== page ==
LakesRegionTent_woman-thinkingWith the spotlight on learning and maintaining healthy eating habits, there has been a surge in products and programs for Cleansing.

Cleansing is not a new concept or idea. It is a custom or habit that was established centuries ago, and was practiced in most cultures. Often based on religious practices, spiritual fasting or sometimes on the practical fact that there just wasn’t enough food available at the end of a long winter.

The Varied World of Cleansing

Cleansing today has taken on many forms, from very restricted to very specialized, each offering varying benefits and cautions to consider. There are juice fast Cleanses that require drinking fresh fruit and vegetable juices for most or all of your sustenance. There are vegetarian Cleanses that promote eating only vegetarian foods, and mixed Cleanses that include a variety of foods, with a focus on organic, whole and sustainable nutrients.

If you are new to Cleansing, the first thing to ask yourself is what you are hoping to achieve. If you are eager for weight loss, but your intention is to do a Cleanse for a specified period of time and then return to your previous eating habits, that constitutes a diet.

However, if your intention is to jumpstart your path to healthier eating for life, reduce toxins and the symptoms they produce then you are truly ready for Cleansing.

The Benefits of Cleansing

The real concept of a Cleanse is to give your body an opportunity to focus less on digestion and more on detoxification and repair. By eating nourishing, lighter, whole foods—without chemicals and preservatives—the body has an easier job with digestion and can put more effort into healing and rejuvenation. Participates can experience a range of benefits from weight loss to improved digestion, to skin vibrancy, increased energy, and improved mood.

Additionally, many Cleansing programs omit foods that are common allergens, such as dairy, peanuts and gluten. Oftentimes, people have low level sensitivities to these foods, which manifest as a variety of symptoms. Because the reaction is not immediate, as found with allergies, a person often doesn’t make the connection to food as the source of their pain or discomfort. A Cleanse can help shed light on food sensitivities.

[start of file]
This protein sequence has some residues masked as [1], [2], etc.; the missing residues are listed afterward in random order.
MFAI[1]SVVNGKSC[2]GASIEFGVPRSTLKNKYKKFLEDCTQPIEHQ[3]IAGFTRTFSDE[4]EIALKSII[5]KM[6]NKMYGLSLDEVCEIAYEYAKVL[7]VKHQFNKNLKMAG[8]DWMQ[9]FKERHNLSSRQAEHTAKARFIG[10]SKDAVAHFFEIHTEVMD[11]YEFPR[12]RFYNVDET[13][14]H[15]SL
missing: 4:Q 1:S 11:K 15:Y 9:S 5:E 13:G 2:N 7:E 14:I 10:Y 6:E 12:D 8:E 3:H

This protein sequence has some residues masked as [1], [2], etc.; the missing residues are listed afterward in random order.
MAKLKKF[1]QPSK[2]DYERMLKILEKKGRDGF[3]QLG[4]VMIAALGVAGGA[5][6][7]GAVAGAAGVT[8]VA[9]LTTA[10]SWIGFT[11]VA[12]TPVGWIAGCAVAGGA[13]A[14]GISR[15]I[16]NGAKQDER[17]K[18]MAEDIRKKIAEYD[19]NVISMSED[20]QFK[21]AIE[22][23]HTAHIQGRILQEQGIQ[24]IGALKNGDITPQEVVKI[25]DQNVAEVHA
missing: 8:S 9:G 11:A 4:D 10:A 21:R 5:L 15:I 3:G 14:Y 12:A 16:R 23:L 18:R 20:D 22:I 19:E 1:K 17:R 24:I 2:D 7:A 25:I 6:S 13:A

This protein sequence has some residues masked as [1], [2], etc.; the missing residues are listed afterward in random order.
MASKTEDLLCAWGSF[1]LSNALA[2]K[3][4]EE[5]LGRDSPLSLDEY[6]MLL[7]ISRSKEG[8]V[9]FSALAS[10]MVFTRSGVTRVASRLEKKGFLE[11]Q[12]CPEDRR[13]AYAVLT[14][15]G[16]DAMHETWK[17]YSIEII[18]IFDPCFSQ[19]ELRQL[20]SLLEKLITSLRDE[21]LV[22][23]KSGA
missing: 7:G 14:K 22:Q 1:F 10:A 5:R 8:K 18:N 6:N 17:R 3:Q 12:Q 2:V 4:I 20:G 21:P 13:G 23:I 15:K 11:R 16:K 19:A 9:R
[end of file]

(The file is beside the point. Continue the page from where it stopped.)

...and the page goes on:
So how does someone choose a Cleanse?

  1. Know your body. If you have blood sugar issues or lots of sugar cravings, doing a Cleanse that doesn’t include adequate protein will be a challenge for you, and may be more detrimental than beneficial. If you are an athlete or fitness instructor you may need a Cleanse that allows for more carbs, and that won’t leave you feeling light headed or lethargic.
  2. Choose a Cleanse administered by an experienced professional. This way you get feedback on whether the Cleanse will actually work for your specific body. Some Cleanse protocols offer no variation. Cleanses that can be customized are usually the ones where you will receive guidance and supervision as you go.
  3. Be realistic. For your first Cleanse, it is often wise to follow a less restrictive Cleanse program. There are a couple of reasons for this: 1) detoxing too quickly can be damaging to the body and really awful to experience, and 2) going for the gusto may mean that you find it impossible to sustain your Cleanse and “failure” can lead to self sabotage behavior that lasts for months.

Is a Cleanse right for you?

Those who tend to benefit most from a Cleanse are people who are already eating somewhat healthy (by general standards) but still have some nagging health issues. These health issues can be the outward sign of toxins that need to be expelled or they can be a signal of hidden food sensitivities.

People with very poor eating habits may find it especially challenging to deal with the withdrawal and detox symptoms from caffeine, sugar and processed foods. These symptoms can be significant in some, and should be considered before embarking on a Cleanse.

So before you embark on any Cleanse, be it at the start of the New Year or anytime thereafter, allow yourself the time to think it through, choose carefully, and be gentle with yourself about your expectations.